The Chamber of Censors. The State Censors were set up in 1517 by Marco Giovanni di Giovanni, a cousin of Doge Andrea Gritti (1523-1538) and nephew of the great Francesco Foscari. The title and duties of the Censors resulted from the cultural and political upheavals that are associated with Humanism. In fact, the Censors were not judges as such, but more like moral consultants, being their main task the repression of electoral fraud and the protection of the State’s public institutions. On the walls hang a number of Domenico Tintoretto’s portraits of these magistrates, and below the armorial bearings of some of those who held the position.
The Chamber of the State Advocacies. This particular State Advocacy department dates from the time when Venice was a commune (12th century). The 3 members, the Avogadori, were the figures who safeguarded the very principle of legality, making sure that the laws were applied correctly. Though they never enjoyed the status and power of the Doge and the Council of Ten, the Avogadori remained one of the most prestigious authorities in Venice right up to the fall of the Republic. They were also responsible for preserving the integrity of the city’s patrician class, verifying the legitimacy of marriages and births inscribed in the Golden Book. The room is decorated with paintings representing some of the Avogadori venerating the Virgin, the Christ and various saints.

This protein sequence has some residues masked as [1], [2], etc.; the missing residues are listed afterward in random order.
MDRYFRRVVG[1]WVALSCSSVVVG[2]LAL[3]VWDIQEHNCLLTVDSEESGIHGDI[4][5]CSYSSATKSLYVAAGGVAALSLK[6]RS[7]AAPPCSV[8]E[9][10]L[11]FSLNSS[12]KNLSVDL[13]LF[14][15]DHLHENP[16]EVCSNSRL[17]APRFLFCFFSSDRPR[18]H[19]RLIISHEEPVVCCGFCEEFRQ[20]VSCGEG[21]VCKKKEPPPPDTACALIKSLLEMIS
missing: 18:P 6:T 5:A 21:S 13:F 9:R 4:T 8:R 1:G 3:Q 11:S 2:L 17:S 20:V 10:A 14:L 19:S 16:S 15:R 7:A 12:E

The “Scrigno” Room. The Venetian nobility as a caste came into existence because of the “closure” of admissions to the Great Council in 1297; however, it was only in the 16th century that formal measures were taken to introduce restrictions that protected the status of that aristocracy: marriages between nobles and commoners were forbidden and greater controls were set up to check the validity of aristocratic titles. There was also a Silver Book, which registered all those families that not only had the requisites of “civilization” and “honor”, but could also show that they were of ancient Venetian origin; such families furnished the manpower for the State bureaucracy – and particularly, the chancellery within the Doge’s Palace itself. The Golden and Silver Books were kept in a chest in this room, inside a cupboard that also contained all the documents proving the legitimacy of claims to be inscribed therein. The cupboard which one sees here nowadays extends around three sides of a wall niche; lacquered in white with gilded decorations, it dates from the 18th century.
The Chamber of the Navy Captains. Made up of 20 members from the Senate and the Great Council, the Milizia da Mar, first set up in the mid 16th century, was responsible for recruiting crews necessary for Venice’s war galleys. Contrary to what one might expect, the bulk of these crews were made up of paid oarsman drawn from the Venetian manufacturing industries. Another similar body, entitled the Provveditori all’Armar, was responsible for the actual fitting and supplying of the fleet. The furnishings are from the 16th century, while the wall torches date from the 18th century. The next room, now the bookshop, used to house the Lower Chancellery of the Doge’s Palace.